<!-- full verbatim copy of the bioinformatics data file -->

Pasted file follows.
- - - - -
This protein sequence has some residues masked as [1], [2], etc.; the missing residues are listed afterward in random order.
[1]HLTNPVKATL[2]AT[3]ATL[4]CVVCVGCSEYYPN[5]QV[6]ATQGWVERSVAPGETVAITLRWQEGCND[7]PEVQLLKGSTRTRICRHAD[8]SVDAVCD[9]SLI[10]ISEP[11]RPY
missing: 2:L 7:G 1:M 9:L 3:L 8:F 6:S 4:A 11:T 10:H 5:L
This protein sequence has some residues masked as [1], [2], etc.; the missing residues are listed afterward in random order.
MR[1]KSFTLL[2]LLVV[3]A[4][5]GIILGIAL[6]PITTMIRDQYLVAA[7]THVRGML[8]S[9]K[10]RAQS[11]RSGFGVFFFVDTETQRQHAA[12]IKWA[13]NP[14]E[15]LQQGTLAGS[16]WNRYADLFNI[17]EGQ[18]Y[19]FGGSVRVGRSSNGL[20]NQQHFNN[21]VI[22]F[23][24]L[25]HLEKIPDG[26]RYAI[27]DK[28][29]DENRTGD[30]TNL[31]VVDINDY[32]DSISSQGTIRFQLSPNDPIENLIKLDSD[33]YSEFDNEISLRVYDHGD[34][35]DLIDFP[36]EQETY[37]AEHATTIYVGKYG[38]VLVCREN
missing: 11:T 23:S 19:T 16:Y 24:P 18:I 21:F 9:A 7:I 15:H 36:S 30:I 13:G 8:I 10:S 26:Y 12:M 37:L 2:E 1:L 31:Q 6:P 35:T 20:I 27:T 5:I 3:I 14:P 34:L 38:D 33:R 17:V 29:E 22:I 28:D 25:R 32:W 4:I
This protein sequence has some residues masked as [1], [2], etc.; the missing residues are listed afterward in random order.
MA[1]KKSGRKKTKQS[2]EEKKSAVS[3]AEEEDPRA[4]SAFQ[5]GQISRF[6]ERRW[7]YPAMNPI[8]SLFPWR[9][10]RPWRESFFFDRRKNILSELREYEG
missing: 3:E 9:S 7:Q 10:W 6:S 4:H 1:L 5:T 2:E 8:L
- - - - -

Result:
This protein sequence has some residues masked as [1], [2], etc.; the missing residues are listed afterward in random order.
[1]HLTNPVKATL[2]AT[3]ATL[4]CVVCVGCSEYYPN[5]QV[6]ATQGWVERSVAPGETVAITLRWQEGCND[7]PEVQLLKGSTRTRICRHAD[8]SVDAVCD[9]SLI[10]ISEP[11]RPY
missing: 2:L 7:G 1:M 9:L 3:L 8:F 6:S 4:A 11:T 10:H 5:L
This protein sequence has some residues masked as [1], [2], etc.; the missing residues are listed afterward in random order.
MR[1]KSFTLL[2]LLVV[3]A[4][5]GIILGIAL[6]PITTMIRDQYLVAA[7]THVRGML[8]S[9]K[10]RAQS[11]RSGFGVFFFVDTETQRQHAA[12]IKWA[13]NP[14]E[15]LQQGTLAGS[16]WNRYADLFNI[17]EGQ[18]Y[19]FGGSVRVGRSSNGL[20]NQQHFNN[21]VI[22]F[23][24]L[25]HLEKIPDG[26]RYAI[27]DK[28][29]DENRTGD[30]TNL[31]VVDINDY[32]DSISSQGTIRFQLSPNDPIENLIKLDSD[33]YSEFDNEISLRVYDHGD[34][35]DLIDFP[36]EQETY[37]AEHATTIYVGKYG[38]VLVCREN
missing: 11:T 23:S 19:T 16:Y 24:P 18:I 21:F 9:A 7:I 15:H 36:S 30:I 13:G 8:I 10:S 26:Y 12:M 37:L 2:E 1:L 31:Q 6:P 35:T 20:I 27:T 5:I 3:I 14:P 34:L 38:D 33:R 17:V 29:E 22:I 28:D 25:R 32:W 4:I
This protein sequence has some residues masked as [1], [2], etc.; the missing residues are listed afterward in random order.
MA[1]KKSGRKKTKQS[2]EEKKSAVS[3]AEEEDPRA[4]SAFQ[5]GQISRF[6]ERRW[7]YPAMNPI[8]SLFPWR[9][10]RPWRESFFFDRRKNILSELREYEG
missing: 3:E 9:S 7:Q 10:W 6:S 4:H 1:L 5:T 2:E 8:L